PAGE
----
Dividing by x4 gives us that x4 e 2 cosx2 1 m x4 m x

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Unformatted text preview: rom the Approximation Theorem 0 that we can find a constant M1 such that for any u ∈ [−1, 1] −M1 u2 ≤ eu − (1 + u) ≤ M1 u2 DE Math 128 333 (B. Forrest)2 4.5. Introduction to Taylor Series CHAPTER 4. Sequences and Series 4 since 1 + u is the first degree Taylor polynomial of eu . Now if x ∈ [−1, 1], then u = x ∈ 2 4 1 [−1, 1]. In fact, u ∈ [0, 2 ). It follows that if x ∈ [−1, 1] and we substitute u = x , then we 2 get x4 x4 −M1 x8 −M1 x8 ≤ e 2 − (1 + ) ≤ 4 2 4 We also can show that there exists a constant M2 such that for any v ∈ [−1, 1] −M2 v 4 ≤ cos(v ) − (1 − since 1 − v2 2 v2 ) ≤ M2 v 4 2 is the third degree Taylor polynomial for cos(v ). If x ∈ [−1, −1] then so is x2 . If we let v = x2 , then we see that −M2 x8 ≤ cos(x2 ) − (1 − x4 ) ≤ M2 x 8 2 The next step is to multiply each term in the previous inequality by −1 to get −M2 x8 ≤ (1 − x4 ) − cos(x2 ) ≤ M2 x8 . 2 (Remember, multiplying by a negative number reverses the inequality) We can now add ou...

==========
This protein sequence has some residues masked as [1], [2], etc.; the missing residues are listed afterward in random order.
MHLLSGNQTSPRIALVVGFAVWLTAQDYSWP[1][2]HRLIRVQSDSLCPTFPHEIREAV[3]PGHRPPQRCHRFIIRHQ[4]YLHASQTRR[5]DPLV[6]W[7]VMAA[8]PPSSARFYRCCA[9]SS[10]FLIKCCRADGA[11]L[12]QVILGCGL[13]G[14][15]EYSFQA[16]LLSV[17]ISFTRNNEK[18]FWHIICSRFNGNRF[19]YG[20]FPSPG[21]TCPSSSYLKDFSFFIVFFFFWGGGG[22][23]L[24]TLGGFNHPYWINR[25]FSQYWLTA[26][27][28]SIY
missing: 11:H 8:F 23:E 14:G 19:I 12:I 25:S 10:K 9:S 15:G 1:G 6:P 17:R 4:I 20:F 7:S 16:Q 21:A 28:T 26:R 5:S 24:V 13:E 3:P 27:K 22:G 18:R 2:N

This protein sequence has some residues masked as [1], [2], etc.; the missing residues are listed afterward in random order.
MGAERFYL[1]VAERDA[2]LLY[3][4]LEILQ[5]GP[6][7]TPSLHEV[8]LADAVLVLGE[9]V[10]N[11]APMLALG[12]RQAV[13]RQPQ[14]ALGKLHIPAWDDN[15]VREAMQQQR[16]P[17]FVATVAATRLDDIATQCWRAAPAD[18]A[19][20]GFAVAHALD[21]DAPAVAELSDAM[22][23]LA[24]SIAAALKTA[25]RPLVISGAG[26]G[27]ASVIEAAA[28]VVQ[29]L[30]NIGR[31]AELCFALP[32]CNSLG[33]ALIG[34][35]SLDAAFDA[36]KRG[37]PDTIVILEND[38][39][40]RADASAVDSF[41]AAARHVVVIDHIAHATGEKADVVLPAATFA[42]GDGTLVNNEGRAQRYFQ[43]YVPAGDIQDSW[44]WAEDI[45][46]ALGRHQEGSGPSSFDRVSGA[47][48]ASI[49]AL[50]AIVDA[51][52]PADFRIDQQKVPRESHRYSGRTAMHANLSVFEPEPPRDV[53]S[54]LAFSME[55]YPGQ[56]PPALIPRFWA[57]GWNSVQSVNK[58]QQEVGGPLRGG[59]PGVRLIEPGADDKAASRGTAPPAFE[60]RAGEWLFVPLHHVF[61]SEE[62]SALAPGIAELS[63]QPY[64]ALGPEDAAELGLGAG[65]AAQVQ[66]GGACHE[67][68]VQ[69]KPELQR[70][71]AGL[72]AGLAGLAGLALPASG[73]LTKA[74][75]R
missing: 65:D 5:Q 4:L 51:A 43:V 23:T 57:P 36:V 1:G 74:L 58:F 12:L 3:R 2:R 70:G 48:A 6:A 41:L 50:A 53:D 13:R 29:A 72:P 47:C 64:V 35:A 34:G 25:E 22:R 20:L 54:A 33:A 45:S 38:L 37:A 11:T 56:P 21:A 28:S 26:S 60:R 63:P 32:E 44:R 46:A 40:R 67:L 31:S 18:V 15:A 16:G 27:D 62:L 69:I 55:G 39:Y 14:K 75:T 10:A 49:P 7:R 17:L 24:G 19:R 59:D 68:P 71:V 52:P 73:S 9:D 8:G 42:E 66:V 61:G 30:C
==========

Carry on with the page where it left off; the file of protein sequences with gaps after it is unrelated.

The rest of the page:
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This document was uploaded on 03/23/2013.

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